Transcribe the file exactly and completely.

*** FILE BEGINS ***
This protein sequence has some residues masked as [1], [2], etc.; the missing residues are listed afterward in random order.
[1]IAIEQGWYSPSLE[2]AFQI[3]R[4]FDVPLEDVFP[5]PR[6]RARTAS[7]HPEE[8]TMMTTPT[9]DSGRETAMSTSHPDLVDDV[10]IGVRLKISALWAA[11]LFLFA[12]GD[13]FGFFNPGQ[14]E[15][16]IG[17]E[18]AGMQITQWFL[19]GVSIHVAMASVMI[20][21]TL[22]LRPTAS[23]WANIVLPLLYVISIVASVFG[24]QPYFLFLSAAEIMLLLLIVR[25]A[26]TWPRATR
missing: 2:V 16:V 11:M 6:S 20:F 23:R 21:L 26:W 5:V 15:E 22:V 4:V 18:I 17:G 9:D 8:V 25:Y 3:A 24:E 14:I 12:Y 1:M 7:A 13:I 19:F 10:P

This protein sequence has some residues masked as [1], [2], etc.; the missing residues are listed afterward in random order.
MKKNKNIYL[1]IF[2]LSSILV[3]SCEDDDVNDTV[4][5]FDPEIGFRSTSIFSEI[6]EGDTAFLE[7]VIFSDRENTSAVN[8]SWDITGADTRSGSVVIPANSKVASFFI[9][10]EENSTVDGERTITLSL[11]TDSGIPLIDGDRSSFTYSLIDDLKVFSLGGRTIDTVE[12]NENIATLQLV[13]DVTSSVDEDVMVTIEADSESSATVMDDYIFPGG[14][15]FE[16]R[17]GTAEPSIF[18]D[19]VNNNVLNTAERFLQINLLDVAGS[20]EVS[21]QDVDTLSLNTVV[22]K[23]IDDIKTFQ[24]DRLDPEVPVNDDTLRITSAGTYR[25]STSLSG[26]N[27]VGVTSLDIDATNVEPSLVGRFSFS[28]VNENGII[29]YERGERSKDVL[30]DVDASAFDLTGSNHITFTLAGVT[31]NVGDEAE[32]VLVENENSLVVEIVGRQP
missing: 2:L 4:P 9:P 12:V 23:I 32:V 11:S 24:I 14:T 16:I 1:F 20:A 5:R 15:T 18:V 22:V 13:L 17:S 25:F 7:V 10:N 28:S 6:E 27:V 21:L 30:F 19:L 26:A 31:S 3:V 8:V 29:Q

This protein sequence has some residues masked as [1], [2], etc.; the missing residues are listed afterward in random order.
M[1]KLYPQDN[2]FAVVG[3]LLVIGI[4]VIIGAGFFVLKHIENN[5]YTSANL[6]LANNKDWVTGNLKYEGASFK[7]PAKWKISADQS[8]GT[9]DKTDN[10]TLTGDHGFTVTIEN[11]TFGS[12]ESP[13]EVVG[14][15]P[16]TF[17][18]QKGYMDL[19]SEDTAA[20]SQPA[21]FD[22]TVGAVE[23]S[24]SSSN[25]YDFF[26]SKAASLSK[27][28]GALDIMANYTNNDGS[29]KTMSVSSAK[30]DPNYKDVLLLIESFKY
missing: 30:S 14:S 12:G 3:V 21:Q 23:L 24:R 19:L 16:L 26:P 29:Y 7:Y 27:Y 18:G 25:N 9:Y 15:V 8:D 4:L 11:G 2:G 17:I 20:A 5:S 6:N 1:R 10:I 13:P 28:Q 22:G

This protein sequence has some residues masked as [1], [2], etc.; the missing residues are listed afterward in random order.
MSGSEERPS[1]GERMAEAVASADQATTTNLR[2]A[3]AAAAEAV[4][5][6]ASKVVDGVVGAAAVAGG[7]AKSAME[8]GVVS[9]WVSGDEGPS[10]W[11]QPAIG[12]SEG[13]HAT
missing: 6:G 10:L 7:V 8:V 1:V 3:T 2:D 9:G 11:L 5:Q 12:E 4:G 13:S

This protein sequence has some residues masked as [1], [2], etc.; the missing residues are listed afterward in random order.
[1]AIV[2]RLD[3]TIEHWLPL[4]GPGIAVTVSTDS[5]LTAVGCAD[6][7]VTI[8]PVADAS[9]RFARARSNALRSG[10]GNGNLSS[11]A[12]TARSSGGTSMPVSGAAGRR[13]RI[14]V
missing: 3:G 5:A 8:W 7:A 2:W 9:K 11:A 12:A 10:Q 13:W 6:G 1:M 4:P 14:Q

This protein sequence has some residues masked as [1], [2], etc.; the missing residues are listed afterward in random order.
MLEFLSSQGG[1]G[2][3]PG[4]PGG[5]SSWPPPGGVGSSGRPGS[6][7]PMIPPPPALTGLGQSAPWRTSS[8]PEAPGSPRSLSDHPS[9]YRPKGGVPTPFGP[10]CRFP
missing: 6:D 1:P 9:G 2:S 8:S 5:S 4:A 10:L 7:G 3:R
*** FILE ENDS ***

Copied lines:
This protein sequence has some residues masked as [1], [2], etc.; the missing residues are listed afterward in random order.
[1]IAIEQGWYSPSLE[2]AFQI[3]R[4]FDVPLEDVFP[5]PR[6]RARTAS[7]HPEE[8]TMMTTPT[9]DSGRETAMSTSHPDLVDDV[10]IGVRLKISALWAA[11]LFLFA[12]GD[13]FGFFNPGQ[14]E[15][16]IG[17]E[18]AGMQITQWFL[19]GVSIHVAMASVMI[20][21]TL[22]LRPTAS[23]WANIVLPLLYVISIVASVFG[24]QPYFLFLSAAEIMLLLLIVR[25]A[26]TWPRATR
missing: 2:V 16:V 11:M 6:S 20:F 23:R 21:L 26:W 5:V 15:E 22:V 4:V 18:I 17:G 9:D 8:V 25:Y 3:A 24:E 14:I 12:Y 1:M 7:A 13:I 19:F 10:P

This protein sequence has some residues masked as [1], [2], etc.; the missing residues are listed afterward in random order.
MKKNKNIYL[1]IF[2]LSSILV[3]SCEDDDVNDTV[4][5]FDPEIGFRSTSIFSEI[6]EGDTAFLE[7]VIFSDRENTSAVN[8]SWDITGADTRSGSVVIPANSKVASFFI[9][10]EENSTVDGERTITLSL[11]TDSGIPLIDGDRSSFTYSLIDDLKVFSLGGRTIDTVE[12]NENIATLQLV[13]DVTSSVDEDVMVTIEADSESSATVMDDYIFPGG[14][15]FE[16]R[17]GTAEPSIF[18]D[19]VNNNVLNTAERFLQINLLDVAGS[20]EVS[21]QDVDTLSLNTVV[22]K[23]IDDIKTFQ[24]DRLDPEVPVNDDTLRITSAGTYR[25]STSLSG[26]N[27]VGVTSLDIDATNVEPSLVGRFSFS[28]VNENGII[29]YERGERSKDVL[30]DVDASAFDLTGSNHITFTLAGVT[31]NVGDEAE[32]VLVENENSLVVEIVGRQP
missing: 2:L 4:P 9:P 12:V 23:I 32:V 11:S 24:I 14:T 16:I 1:F 20:A 5:R 15:T 18:V 22:V 13:L 17:S 25:F 7:V 10:N 28:S 6:E 27:V 21:L 30:F 19:L 26:A 31:S 3:V 8:V 29:Q

This protein sequence has some residues masked as [1], [2], etc.; the missing residues are listed afterward in random order.
M[1]KLYPQDN[2]FAVVG[3]LLVIGI[4]VIIGAGFFVLKHIENN[5]YTSANL[6]LANNKDWVTGNLKYEGASFK[7]PAKWKISADQS[8]GT[9]DKTDN[10]TLTGDHGFTVTIEN[11]TFGS[12]ESP[13]EVVG[14][15]P[16]TF[17][18]QKGYMDL[19]SEDTAA[20]SQPA[21]FD[22]TVGAVE[23]S[24]SSSN[25]YDFF[26]SKAASLSK[27][28]GALDIMANYTNNDGS[29]KTMSVSSAK[30]DPNYKDVLLLIESFKY
missing: 30:S 14:S 12:G 3:V 21:Q 23:L 24:R 19:L 16:L 26:P 29:Y 7:Y 27:Y 18:G 25:N 9:Y 15:V 8:D 4:L 11:G 2:G 17:I 20:A 5:S 6:N 1:R 10:I 13:P 28:Q 22:G

This protein sequence has some residues masked as [1], [2], etc.; the missing residues are listed afterward in random order.
MSGSEERPS[1]GERMAEAVASADQATTTNLR[2]A[3]AAAAEAV[4][5][6]ASKVVDGVVGAAAVAGG[7]AKSAME[8]GVVS[9]WVSGDEGPS[10]W[11]QPAIG[12]SEG[13]HAT
missing: 6:G 10:L 7:V 8:V 1:V 3:T 2:D 9:G 11:L 5:Q 12:E 4:G 13:S

This protein sequence has some residues masked as [1], [2], etc.; the missing residues are listed afterward in random order.
[1]AIV[2]RLD[3]TIEHWLPL[4]GPGIAVTVSTDS[5]LTAVGCAD[6][7]VTI[8]PVADAS[9]RFARARSNALRSG[10]GNGNLSS[11]A[12]TARSSGGTSMPVSGAAGRR[13]RI[14]V
missing: 3:G 5:A 8:W 7:A 2:W 9:K 11:A 12:A 10:Q 13:W 6:G 1:M 4:P 14:Q

This protein sequence has some residues masked as [1], [2], etc.; the missing residues are listed afterward in random order.
MLEFLSSQGG[1]G[2][3]PG[4]PGG[5]SSWPPPGGVGSSGRPGS[6][7]PMIPPPPALTGLGQSAPWRTSS[8]PEAPGSPRSLSDHPS[9]YRPKGGVPTPFGP[10]CRFP
missing: 6:D 1:P 9:G 2:S 8:S 5:S 4:A 10:L 7:G 3:R